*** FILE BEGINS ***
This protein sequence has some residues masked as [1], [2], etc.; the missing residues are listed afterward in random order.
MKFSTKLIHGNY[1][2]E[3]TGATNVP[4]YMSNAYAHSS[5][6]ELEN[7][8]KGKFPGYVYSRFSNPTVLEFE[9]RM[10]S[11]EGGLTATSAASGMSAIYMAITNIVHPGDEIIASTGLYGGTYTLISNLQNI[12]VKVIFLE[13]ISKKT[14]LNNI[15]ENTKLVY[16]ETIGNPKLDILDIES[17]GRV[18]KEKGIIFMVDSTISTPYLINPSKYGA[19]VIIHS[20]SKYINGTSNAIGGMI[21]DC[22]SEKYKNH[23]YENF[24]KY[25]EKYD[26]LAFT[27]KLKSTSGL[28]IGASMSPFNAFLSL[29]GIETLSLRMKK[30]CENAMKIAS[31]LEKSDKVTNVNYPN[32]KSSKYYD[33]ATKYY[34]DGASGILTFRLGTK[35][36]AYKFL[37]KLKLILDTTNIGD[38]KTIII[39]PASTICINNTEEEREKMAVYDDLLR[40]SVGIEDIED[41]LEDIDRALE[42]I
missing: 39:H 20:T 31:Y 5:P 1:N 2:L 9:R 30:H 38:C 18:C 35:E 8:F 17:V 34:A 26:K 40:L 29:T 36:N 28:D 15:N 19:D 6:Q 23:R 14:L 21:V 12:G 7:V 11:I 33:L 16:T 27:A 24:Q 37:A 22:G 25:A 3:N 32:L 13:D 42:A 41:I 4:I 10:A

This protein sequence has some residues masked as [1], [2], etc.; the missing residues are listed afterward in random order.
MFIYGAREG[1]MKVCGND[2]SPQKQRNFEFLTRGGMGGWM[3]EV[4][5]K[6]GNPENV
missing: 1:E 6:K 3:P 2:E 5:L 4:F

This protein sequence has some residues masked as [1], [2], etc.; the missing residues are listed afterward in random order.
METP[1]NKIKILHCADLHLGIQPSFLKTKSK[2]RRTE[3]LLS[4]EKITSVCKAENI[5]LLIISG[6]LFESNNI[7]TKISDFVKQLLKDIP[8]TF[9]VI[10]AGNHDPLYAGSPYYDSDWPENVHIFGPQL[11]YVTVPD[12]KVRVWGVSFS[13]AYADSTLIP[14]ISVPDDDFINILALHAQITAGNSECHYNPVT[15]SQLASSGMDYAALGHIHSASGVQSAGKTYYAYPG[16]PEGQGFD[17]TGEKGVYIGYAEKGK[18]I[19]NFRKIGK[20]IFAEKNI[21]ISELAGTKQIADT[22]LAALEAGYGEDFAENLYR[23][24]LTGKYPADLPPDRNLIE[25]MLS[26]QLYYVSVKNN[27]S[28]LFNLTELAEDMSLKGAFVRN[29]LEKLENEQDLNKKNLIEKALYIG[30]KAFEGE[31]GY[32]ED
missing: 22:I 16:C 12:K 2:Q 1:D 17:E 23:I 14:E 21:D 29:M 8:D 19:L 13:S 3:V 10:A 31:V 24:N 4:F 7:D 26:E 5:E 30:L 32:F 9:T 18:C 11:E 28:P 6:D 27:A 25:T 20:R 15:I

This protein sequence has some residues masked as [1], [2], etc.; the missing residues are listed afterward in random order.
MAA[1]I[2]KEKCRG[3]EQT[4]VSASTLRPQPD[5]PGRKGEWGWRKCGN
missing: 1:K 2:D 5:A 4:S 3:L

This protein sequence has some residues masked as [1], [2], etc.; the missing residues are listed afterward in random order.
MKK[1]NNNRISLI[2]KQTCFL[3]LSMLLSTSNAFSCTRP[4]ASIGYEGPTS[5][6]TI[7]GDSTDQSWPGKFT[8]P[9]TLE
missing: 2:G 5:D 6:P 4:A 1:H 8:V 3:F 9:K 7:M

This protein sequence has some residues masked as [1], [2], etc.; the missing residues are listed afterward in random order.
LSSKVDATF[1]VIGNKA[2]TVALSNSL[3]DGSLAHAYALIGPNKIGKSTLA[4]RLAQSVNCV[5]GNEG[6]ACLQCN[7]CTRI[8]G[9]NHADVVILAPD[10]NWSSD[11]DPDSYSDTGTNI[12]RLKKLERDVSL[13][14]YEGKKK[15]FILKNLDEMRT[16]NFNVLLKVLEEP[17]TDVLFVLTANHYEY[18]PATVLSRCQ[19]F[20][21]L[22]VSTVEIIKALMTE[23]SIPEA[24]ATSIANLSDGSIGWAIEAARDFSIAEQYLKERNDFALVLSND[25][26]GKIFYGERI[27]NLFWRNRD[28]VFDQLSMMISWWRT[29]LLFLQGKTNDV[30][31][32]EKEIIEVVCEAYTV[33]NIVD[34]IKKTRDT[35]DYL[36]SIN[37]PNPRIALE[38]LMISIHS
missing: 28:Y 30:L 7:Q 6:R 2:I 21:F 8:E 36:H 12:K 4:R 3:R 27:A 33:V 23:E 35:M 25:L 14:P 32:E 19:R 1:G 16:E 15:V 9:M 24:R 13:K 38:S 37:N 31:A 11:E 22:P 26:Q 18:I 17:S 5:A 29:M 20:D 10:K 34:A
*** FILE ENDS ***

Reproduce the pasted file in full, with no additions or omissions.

This protein sequence has some residues masked as [1], [2], etc.; the missing residues are listed afterward in random order.
MKFSTKLIHGNY[1][2]E[3]TGATNVP[4]YMSNAYAHSS[5][6]ELEN[7][8]KGKFPGYVYSRFSNPTVLEFE[9]RM[10]S[11]EGGLTATSAASGMSAIYMAITNIVHPGDEIIASTGLYGGTYTLISNLQNI[12]VKVIFLE[13]ISKKT[14]LNNI[15]ENTKLVY[16]ETIGNPKLDILDIES[17]GRV[18]KEKGIIFMVDSTISTPYLINPSKYGA[19]VIIHS[20]SKYINGTSNAIGGMI[21]DC[22]SEKYKNH[23]YENF[24]KY[25]EKYD[26]LAFT[27]KLKSTSGL[28]IGASMSPFNAFLSL[29]GIETLSLRMKK[30]CENAMKIAS[31]LEKSDKVTNVNYPN[32]KSSKYYD[33]ATKYY[34]DGASGILTFRLGTK[35][36]AYKFL[37]KLKLILDTTNIGD[38]KTIII[39]PASTICINNTEEEREKMAVYDDLLR[40]SVGIEDIED[41]LEDIDRALE[42]I
missing: 39:H 20:T 31:Y 5:P 1:N 2:L 9:R 30:H 38:C 18:C 35:E 8:F 17:V 34:A 26:K 40:L 29:T 36:N 28:D 15:N 19:D 6:Q 23:R 14:L 21:V 12:G 7:V 11:I 33:L 16:T 27:A 24:Q 37:A 22:G 25:A 3:N 32:L 13:D 42:A 41:I 4:I 10:A

This protein sequence has some residues masked as [1], [2], etc.; the missing residues are listed afterward in random order.
MFIYGAREG[1]MKVCGND[2]SPQKQRNFEFLTRGGMGGWM[3]EV[4][5]K[6]GNPENV
missing: 1:E 6:K 3:P 2:E 5:L 4:F

This protein sequence has some residues masked as [1], [2], etc.; the missing residues are listed afterward in random order.
METP[1]NKIKILHCADLHLGIQPSFLKTKSK[2]RRTE[3]LLS[4]EKITSVCKAENI[5]LLIISG[6]LFESNNI[7]TKISDFVKQLLKDIP[8]TF[9]VI[10]AGNHDPLYAGSPYYDSDWPENVHIFGPQL[11]YVTVPD[12]KVRVWGVSFS[13]AYADSTLIP[14]ISVPDDDFINILALHAQITAGNSECHYNPVT[15]SQLASSGMDYAALGHIHSASGVQSAGKTYYAYPG[16]PEGQGFD[17]TGEKGVYIGYAEKGK[18]I[19]NFRKIGK[20]IFAEKNI[21]ISELAGTKQIADT[22]LAALEAGYGEDFAENLYR[23][24]LTGKYPADLPPDRNLIE[25]MLS[26]QLYYVSVKNN[27]S[28]LFNLTELAEDMSLKGAFVRN[29]LEKLENEQDLNKKNLIEKALYIG[30]KAFEGE[31]GY[32]ED
missing: 22:I 16:C 12:K 2:Q 1:D 17:E 23:I 14:E 21:D 29:M 8:D 19:L 13:S 3:V 10:A 31:V 24:N 4:F 7:D 26:E 5:E 30:L 32:F 9:T 18:C 11:E 28:P 6:D 27:A 25:T 20:R 15:I

This protein sequence has some residues masked as [1], [2], etc.; the missing residues are listed afterward in random order.
MAA[1]I[2]KEKCRG[3]EQT[4]VSASTLRPQPD[5]PGRKGEWGWRKCGN
missing: 1:K 2:D 5:A 4:S 3:L

This protein sequence has some residues masked as [1], [2], etc.; the missing residues are listed afterward in random order.
MKK[1]NNNRISLI[2]KQTCFL[3]LSMLLSTSNAFSCTRP[4]ASIGYEGPTS[5][6]TI[7]GDSTDQSWPGKFT[8]P[9]TLE
missing: 2:G 5:D 6:P 4:A 1:H 8:V 3:F 9:K 7:M

This protein sequence has some residues masked as [1], [2], etc.; the missing residues are listed afterward in random order.
LSSKVDATF[1]VIGNKA[2]TVALSNSL[3]DGSLAHAYALIGPNKIGKSTLA[4]RLAQSVNCV[5]GNEG[6]ACLQCN[7]CTRI[8]G[9]NHADVVILAPD[10]NWSSD[11]DPDSYSDTGTNI[12]RLKKLERDVSL[13][14]YEGKKK[15]FILKNLDEMRT[16]NFNVLLKVLEEP[17]TDVLFVLTANHYEY[18]PATVLSRCQ[19]F[20][21]L[22]VSTVEIIKALMTE[23]SIPEA[24]ATSIANLSDGSIGWAIEAARDFSIAEQYLKERNDFALVLSND[25][26]GKIFYGERI[27]NLFWRNRD[28]VFDQLSMMISWWRT[29]LLFLQGKTNDV[30][31][32]EKEIIEVVCEAYTV[33]NIVD[34]IKKTRDT[35]DYL[36]SIN[37]PNPRIALE[38]LMISIHS
missing: 28:Y 30:L 7:Q 6:R 2:I 21:F 8:E 36:H 12:K 4:R 3:R 27:A 33:V 23:E 35:M 25:L 14:P 32:E 19:R 1:G 16:E 15:V 9:M 24:R 13:K 38:S 37:N 31:A 11:E 22:P 26:Q 18:I 17:S 5:A 29:M 20:D 10:K 34:A